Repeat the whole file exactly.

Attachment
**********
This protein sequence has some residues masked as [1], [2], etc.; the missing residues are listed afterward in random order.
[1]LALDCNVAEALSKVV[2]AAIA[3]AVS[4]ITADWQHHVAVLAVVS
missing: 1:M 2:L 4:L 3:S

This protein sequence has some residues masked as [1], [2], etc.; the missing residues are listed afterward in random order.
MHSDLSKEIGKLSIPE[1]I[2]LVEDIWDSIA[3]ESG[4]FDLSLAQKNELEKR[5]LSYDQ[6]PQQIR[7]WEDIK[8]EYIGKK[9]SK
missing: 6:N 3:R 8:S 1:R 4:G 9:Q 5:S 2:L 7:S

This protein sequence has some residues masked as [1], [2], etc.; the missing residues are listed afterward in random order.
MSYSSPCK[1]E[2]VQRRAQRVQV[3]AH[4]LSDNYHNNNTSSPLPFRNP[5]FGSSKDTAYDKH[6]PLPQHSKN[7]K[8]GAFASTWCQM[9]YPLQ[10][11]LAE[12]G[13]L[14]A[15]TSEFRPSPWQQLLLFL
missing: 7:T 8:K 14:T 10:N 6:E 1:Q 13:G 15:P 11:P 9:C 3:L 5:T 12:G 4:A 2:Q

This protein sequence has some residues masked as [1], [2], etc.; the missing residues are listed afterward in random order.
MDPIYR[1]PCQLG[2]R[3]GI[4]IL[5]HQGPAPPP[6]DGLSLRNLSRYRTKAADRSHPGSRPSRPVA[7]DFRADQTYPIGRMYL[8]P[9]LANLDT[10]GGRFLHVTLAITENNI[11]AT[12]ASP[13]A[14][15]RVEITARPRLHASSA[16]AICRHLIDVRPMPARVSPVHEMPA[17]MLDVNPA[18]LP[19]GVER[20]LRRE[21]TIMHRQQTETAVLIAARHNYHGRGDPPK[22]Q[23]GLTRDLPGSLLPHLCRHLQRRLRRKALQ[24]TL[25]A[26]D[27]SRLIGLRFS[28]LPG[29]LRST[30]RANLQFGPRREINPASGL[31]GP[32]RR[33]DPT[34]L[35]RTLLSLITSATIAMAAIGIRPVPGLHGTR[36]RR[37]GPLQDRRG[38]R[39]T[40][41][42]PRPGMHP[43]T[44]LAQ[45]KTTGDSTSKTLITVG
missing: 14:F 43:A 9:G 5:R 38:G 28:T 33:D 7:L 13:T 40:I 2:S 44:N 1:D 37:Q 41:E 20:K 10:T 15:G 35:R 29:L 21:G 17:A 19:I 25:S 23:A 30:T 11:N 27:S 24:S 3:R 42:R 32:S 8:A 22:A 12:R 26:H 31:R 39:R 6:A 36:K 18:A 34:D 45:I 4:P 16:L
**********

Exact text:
This protein sequence has some residues masked as [1], [2], etc.; the missing residues are listed afterward in random order.
[1]LALDCNVAEALSKVV[2]AAIA[3]AVS[4]ITADWQHHVAVLAVVS
missing: 1:M 2:L 4:L 3:S

This protein sequence has some residues masked as [1], [2], etc.; the missing residues are listed afterward in random order.
MHSDLSKEIGKLSIPE[1]I[2]LVEDIWDSIA[3]ESG[4]FDLSLAQKNELEKR[5]LSYDQ[6]PQQIR[7]WEDIK[8]EYIGKK[9]SK
missing: 6:N 3:R 8:S 1:R 4:G 9:Q 5:S 2:L 7:S

This protein sequence has some residues masked as [1], [2], etc.; the missing residues are listed afterward in random order.
MSYSSPCK[1]E[2]VQRRAQRVQV[3]AH[4]LSDNYHNNNTSSPLPFRNP[5]FGSSKDTAYDKH[6]PLPQHSKN[7]K[8]GAFASTWCQM[9]YPLQ[10][11]LAE[12]G[13]L[14]A[15]TSEFRPSPWQQLLLFL
missing: 7:T 8:K 14:T 10:N 6:E 1:Q 13:G 15:P 11:P 9:C 3:L 5:T 12:G 4:A 2:Q

This protein sequence has some residues masked as [1], [2], etc.; the missing residues are listed afterward in random order.
MDPIYR[1]PCQLG[2]R[3]GI[4]IL[5]HQGPAPPP[6]DGLSLRNLSRYRTKAADRSHPGSRPSRPVA[7]DFRADQTYPIGRMYL[8]P[9]LANLDT[10]GGRFLHVTLAITENNI[11]AT[12]ASP[13]A[14][15]RVEITARPRLHASSA[16]AICRHLIDVRPMPARVSPVHEMPA[17]MLDVNPA[18]LP[19]GVER[20]LRRE[21]TIMHRQQTETAVLIAARHNYHGRGDPPK[22]Q[23]GLTRDLPGSLLPHLCRHLQRRLRRKALQ[24]TL[25]A[26]D[27]SRLIGLRFS[28]LPG[29]LRST[30]RANLQFGPRREINPASGL[31]GP[32]RR[33]DPT[34]L[35]RTLLSLITSATIAMAAIGIRPVPGLHGTR[36]RR[37]GPLQDRRG[38]R[39]T[40][41][42]PRPGMHP[43]T[44]LAQ[45]KTTGDSTSKTLITVG
missing: 14:F 43:A 9:G 5:R 38:G 28:T 33:D 7:L 13:T 40:I 2:S 44:N 1:D 37:Q 41:E 20:K 10:T 15:G 35:R 29:L 21:G 17:A 19:I 25:S 23:A 30:T 11:N 27:S 24:S 3:R 42:R 32:S 8:A 22:A 12:R 26:H 31:R 39:R 6:A 36:K 18:A 34:D 45:I 4:P 16:L